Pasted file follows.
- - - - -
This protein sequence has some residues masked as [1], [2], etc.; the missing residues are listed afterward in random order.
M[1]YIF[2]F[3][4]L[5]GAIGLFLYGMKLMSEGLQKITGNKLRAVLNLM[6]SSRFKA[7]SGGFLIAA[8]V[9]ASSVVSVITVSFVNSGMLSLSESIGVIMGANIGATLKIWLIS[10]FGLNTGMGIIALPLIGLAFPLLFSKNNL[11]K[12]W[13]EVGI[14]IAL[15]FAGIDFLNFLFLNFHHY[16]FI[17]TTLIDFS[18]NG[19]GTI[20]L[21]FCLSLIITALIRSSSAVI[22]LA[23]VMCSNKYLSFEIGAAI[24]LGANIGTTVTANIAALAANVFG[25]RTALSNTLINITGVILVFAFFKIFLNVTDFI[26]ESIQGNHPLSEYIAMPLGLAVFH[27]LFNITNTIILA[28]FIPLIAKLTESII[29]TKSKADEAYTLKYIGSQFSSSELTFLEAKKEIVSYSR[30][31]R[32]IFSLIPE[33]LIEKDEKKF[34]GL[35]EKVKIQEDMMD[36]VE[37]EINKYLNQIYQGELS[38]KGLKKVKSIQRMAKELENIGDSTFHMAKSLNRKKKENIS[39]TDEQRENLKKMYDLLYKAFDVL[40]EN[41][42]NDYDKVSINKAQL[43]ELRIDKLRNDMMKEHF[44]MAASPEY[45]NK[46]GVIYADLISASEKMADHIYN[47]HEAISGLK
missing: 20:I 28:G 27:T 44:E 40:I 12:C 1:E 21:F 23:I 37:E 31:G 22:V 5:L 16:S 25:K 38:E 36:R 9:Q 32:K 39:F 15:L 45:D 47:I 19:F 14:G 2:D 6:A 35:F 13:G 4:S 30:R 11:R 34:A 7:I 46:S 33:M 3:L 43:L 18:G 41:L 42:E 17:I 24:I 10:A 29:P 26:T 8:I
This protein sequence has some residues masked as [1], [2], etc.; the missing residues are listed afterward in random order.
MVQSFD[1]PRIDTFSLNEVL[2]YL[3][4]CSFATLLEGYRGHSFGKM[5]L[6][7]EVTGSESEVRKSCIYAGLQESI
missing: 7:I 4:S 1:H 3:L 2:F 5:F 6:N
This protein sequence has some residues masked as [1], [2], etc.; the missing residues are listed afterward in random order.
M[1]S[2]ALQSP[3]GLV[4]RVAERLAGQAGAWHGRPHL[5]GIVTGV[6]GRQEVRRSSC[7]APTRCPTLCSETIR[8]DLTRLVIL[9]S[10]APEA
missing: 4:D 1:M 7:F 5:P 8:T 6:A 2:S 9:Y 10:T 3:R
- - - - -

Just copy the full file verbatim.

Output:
This protein sequence has some residues masked as [1], [2], etc.; the missing residues are listed afterward in random order.
M[1]YIF[2]F[3][4]L[5]GAIGLFLYGMKLMSEGLQKITGNKLRAVLNLM[6]SSRFKA[7]SGGFLIAA[8]V[9]ASSVVSVITVSFVNSGMLSLSESIGVIMGANIGATLKIWLIS[10]FGLNTGMGIIALPLIGLAFPLLFSKNNL[11]K[12]W[13]EVGI[14]IAL[15]FAGIDFLNFLFLNFHHY[16]FI[17]TTLIDFS[18]NG[19]GTI[20]L[21]FCLSLIITALIRSSSAVI[22]LA[23]VMCSNKYLSFEIGAAI[24]LGANIGTTVTANIAALAANVFG[25]RTALSNTLINITGVILVFAFFKIFLNVTDFI[26]ESIQGNHPLSEYIAMPLGLAVFH[27]LFNITNTIILA[28]FIPLIAKLTESII[29]TKSKADEAYTLKYIGSQFSSSELTFLEAKKEIVSYSR[30][31]R[32]IFSLIPE[33]LIEKDEKKF[34]GL[35]EKVKIQEDMMD[36]VE[37]EINKYLNQIYQGELS[38]KGLKKVKSIQRMAKELENIGDSTFHMAKSLNRKKKENIS[39]TDEQRENLKKMYDLLYKAFDVL[40]EN[41][42]NDYDKVSINKAQL[43]ELRIDKLRNDMMKEHF[44]MAASPEY[45]NK[46]GVIYADLISASEKMADHIYN[47]HEAISGLK
missing: 20:I 28:G 27:T 44:E 40:I 12:C 1:E 21:F 23:I 37:E 31:G 22:V 5:L 16:S 25:K 38:E 36:R 9:Q 32:K 39:F 15:L 45:D 47:I 19:F 14:G 2:D 6:A 35:F 13:G 4:S 30:R 11:R 34:A 7:I 46:S 33:M 3:L 43:L 18:G 41:L 42:E 17:I 24:I 10:A 29:P 26:T 8:I
This protein sequence has some residues masked as [1], [2], etc.; the missing residues are listed afterward in random order.
MVQSFD[1]PRIDTFSLNEVL[2]YL[3][4]CSFATLLEGYRGHSFGKM[5]L[6][7]EVTGSESEVRKSCIYAGLQESI
missing: 7:I 4:S 1:H 3:L 2:F 5:F 6:N
This protein sequence has some residues masked as [1], [2], etc.; the missing residues are listed afterward in random order.
M[1]S[2]ALQSP[3]GLV[4]RVAERLAGQAGAWHGRPHL[5]GIVTGV[6]GRQEVRRSSC[7]APTRCPTLCSETIR[8]DLTRLVIL[9]S[10]APEA
missing: 4:D 1:M 7:F 5:P 8:T 6:A 2:S 9:Y 10:T 3:R